The book also argues from total lack of documents: Newton mis-claimed he’d originally done the Principia via calculus, evidently aiming at being known as calculus’ inventor.
Kollerstrom’s case against Newton’s pretensions is only strengthened by his generous praise of Sir Isaac’s genuine accomplishments, such as 1st realization that tidal force was inverse-cubic; also his spectacular math ability, epitomized by being 1st to show Hooke’s inverse-square law produced an elliptical orbit with the gravitator at a focal point.
This book is not about Newton’s alchemy or his religious beliefs but about his science. Nick Kollestrom is a maths teacher, so, unlike many Newton biographers, he does not spare the science.Historical Novels Review
Kollestrom is also a myth-buster. He destroys several minor myths, such as the falling apple which inspired the theory of gravity.
The author has much that is new to say about Newton and says it very well.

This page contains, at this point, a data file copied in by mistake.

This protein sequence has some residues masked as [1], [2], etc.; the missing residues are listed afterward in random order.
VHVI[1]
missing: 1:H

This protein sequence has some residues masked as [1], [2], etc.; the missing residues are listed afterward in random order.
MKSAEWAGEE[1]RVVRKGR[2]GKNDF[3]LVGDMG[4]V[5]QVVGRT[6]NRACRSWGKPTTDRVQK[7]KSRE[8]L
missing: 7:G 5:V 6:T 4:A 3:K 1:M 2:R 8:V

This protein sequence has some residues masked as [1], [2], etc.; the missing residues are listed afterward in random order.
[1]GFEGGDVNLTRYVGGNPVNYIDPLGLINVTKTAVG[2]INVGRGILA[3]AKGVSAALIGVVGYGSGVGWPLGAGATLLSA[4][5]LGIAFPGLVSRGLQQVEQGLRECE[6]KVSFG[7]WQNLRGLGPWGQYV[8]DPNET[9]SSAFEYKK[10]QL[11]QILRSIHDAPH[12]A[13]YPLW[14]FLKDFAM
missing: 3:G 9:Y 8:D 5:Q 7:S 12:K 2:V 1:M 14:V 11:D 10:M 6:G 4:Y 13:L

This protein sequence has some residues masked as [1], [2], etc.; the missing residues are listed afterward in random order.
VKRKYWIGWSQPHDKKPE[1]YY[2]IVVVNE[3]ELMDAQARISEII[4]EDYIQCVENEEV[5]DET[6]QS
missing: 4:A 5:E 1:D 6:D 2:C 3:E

⭐⭐⭐⭐⭐The author seems to have a very thorough grasp of the science and maths issues but he wears his learning lightly and the book can be enjoyed on several levels. It can be read like a very good story but for anyone who wants to go deeply into the science there is loads of that here. Some of it was beyond me but that did not prevent my enjoyment of the book it more inspires me to delve more deeply into all that if ever I get round to it.Amazon.com Customer
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Exceptionally well researched, written, organized and presented, "The Dark Side Of Isaac Newton: Science's Greatest Fraud?" is an extraordinary, iconoclastic, thoughtful and thought-provoking documented study that is especially and unreservedly recommended for both community and academic library collections, as well as Sir Isaac Newton supplemental studies reading lists.Midwest Book Review
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Reading this enthralling and informative book will undoubtedly change the way you perceive Isaac Newton, as a scientific demigod and as a deeply flawed human who was capable of deception and extreme callousness... It is all endlessly fascinating, and there are always more questions than answers, aren't there?Magonia Review